TACTUAL PERCEPTION: EXPERIMENTS AND MODELS.
Final rept. 25 Apr 65-25 Apr 66,
STANFORD RESEARCH INST MENLO PARK CA
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Results of five studies on tactual perception, involving airjet stimulators and a computer-controlled facility, are given. In the first study, alphabetic shapes were presented on an 8x6 airjet array that was translated in a small circle. The increased performance with movement suggests a hypothetical model that qualitatively accounts for the display motion effects. The second study involved pairs of alphabetic shapes presented in rapid succession at the same anatomical location. The interaction effects were increased letter reversals for short interstimulus intervals more first-response errors for short-stimulus onset intervals and more second-response errors for long-stimulus intervals a crossover in first- and second-response error rates of 100 to 200 msec after onset of the first stimulus. In the third study, point airjet stimuli were applied simultaneously to the 24 interjoint regions of the fingers. The results suggest a tactile short-term memory with greater capacity than immediate-memory span but with 0.8-sec decay rate. In the fourth study, visual and tactile stimuli giving equal mean simple reaction times were used. With increased response alternatives, mean visual times increased less than mean tactile times but with simultaneous presentation of both stimulus types, mean reaction time was much shorter than with either type alone.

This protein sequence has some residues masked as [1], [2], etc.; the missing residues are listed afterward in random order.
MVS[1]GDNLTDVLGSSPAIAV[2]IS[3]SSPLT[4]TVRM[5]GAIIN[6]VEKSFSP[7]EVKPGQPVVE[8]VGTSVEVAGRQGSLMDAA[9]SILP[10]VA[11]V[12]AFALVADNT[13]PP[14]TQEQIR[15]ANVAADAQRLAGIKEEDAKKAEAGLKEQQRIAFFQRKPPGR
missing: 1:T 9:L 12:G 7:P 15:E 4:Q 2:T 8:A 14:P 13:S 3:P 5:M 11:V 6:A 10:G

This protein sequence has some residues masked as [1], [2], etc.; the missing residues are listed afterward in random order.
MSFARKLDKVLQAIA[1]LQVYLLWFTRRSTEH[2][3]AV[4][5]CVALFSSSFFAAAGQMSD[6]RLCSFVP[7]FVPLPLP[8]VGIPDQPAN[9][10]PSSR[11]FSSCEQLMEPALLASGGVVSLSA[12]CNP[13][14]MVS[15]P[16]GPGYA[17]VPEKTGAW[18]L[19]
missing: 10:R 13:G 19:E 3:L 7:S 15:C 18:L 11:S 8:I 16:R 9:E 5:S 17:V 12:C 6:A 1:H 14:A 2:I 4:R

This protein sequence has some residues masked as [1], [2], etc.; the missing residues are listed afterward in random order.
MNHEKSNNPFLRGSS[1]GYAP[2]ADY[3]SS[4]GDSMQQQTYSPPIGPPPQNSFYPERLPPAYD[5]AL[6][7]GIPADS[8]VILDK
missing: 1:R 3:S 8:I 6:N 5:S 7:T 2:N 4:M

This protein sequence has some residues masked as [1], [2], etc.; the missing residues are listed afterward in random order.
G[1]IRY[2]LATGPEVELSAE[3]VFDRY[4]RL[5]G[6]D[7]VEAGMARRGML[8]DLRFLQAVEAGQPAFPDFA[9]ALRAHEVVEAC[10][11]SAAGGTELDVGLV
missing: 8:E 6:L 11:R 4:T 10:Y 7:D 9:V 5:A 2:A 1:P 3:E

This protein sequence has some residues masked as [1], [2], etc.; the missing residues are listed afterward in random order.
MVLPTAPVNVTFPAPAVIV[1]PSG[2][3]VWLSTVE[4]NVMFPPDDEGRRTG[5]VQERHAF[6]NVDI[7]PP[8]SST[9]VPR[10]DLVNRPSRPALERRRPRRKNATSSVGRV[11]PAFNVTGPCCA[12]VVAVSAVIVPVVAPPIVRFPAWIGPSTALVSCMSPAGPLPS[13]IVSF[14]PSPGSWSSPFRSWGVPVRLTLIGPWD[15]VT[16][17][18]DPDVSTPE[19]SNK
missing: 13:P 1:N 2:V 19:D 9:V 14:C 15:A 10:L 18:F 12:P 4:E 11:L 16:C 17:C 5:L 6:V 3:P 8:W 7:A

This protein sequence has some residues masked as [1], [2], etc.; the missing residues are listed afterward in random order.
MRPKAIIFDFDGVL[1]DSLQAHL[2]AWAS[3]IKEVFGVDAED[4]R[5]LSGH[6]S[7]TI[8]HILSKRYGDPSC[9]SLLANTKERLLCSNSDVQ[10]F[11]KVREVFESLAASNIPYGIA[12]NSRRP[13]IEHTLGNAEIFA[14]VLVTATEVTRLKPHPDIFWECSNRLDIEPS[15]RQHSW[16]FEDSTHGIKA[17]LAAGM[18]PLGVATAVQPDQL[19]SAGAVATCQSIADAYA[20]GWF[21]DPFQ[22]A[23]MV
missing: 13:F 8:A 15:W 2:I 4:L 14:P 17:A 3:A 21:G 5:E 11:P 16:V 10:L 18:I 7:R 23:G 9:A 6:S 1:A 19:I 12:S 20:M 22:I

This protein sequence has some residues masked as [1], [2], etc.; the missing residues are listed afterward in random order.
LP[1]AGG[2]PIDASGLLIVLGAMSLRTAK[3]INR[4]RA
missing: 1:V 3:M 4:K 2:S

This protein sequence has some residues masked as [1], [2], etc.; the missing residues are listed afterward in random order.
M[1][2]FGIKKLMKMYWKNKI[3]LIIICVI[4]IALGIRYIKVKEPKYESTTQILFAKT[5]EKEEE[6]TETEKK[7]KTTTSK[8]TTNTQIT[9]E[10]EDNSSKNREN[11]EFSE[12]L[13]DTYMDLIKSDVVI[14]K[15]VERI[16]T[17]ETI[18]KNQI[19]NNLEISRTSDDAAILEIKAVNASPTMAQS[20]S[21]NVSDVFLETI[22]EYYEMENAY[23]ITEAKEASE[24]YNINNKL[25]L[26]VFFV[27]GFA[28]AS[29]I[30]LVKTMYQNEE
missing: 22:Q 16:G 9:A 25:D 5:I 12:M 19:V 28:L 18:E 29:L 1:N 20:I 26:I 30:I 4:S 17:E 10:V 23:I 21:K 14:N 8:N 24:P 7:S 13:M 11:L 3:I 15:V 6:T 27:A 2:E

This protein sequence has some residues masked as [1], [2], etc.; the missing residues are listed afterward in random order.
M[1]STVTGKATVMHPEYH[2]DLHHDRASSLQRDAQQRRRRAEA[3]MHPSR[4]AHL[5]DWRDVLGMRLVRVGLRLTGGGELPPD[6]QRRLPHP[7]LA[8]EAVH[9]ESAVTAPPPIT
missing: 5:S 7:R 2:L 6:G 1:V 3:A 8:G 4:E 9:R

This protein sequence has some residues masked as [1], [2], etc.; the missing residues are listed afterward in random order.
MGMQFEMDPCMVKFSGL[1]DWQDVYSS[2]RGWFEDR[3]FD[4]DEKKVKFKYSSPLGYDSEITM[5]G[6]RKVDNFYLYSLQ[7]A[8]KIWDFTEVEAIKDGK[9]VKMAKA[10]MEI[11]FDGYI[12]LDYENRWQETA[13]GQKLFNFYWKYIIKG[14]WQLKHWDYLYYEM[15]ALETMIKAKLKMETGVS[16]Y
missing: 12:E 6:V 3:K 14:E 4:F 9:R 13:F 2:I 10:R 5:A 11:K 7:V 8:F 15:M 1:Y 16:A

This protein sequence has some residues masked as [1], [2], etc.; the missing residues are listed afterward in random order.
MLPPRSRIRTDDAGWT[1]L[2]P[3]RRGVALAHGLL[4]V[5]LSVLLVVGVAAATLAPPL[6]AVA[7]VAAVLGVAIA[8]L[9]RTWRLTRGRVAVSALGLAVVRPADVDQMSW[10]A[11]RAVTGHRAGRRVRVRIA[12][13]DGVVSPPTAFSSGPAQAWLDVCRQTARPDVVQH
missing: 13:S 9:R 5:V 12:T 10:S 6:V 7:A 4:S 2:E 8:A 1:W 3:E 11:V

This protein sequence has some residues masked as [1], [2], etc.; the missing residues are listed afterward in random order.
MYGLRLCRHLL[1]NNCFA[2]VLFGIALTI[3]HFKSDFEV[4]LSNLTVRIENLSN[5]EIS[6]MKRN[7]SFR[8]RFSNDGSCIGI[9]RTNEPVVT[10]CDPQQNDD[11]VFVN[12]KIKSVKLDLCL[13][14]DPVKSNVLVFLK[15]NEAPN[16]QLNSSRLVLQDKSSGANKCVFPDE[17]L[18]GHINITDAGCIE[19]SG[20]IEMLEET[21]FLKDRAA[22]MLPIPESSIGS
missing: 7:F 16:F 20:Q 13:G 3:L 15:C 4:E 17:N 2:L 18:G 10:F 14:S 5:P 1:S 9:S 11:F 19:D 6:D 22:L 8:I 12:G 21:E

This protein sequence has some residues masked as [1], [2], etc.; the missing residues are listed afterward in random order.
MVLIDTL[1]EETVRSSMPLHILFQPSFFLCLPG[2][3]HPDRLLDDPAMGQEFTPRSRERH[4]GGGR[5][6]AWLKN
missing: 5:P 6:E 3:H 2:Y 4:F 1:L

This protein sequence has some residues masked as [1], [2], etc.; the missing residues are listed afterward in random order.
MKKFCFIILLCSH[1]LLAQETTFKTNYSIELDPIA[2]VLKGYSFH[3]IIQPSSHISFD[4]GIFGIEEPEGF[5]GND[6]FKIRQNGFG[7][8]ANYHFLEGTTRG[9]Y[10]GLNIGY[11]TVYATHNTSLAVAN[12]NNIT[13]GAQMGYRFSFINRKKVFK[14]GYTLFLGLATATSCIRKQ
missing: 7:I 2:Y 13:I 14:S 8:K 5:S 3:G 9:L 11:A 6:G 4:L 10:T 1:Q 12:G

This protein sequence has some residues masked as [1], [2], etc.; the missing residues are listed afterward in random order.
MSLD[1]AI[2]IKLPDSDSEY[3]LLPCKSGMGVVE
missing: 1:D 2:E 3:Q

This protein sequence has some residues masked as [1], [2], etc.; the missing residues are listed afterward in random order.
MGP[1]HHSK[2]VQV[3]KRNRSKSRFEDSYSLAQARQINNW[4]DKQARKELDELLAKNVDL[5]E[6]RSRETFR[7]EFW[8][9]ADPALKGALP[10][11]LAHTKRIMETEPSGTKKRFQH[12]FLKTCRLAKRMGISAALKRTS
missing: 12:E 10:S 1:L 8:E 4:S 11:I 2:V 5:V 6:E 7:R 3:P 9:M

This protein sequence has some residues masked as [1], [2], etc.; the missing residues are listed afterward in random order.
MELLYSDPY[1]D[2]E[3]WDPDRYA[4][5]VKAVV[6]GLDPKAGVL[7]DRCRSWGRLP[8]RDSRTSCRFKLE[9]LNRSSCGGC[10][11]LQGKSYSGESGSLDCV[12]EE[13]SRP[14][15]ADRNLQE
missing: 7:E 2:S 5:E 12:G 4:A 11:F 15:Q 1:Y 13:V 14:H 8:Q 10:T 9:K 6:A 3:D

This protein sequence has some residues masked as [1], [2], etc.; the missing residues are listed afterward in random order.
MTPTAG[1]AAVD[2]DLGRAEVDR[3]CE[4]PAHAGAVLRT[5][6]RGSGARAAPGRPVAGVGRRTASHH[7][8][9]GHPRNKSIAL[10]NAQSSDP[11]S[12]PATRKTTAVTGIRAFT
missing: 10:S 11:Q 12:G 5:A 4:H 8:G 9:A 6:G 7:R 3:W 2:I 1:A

- Anatomy and Physiology
- Human Factors Engineering and Man Machine Systems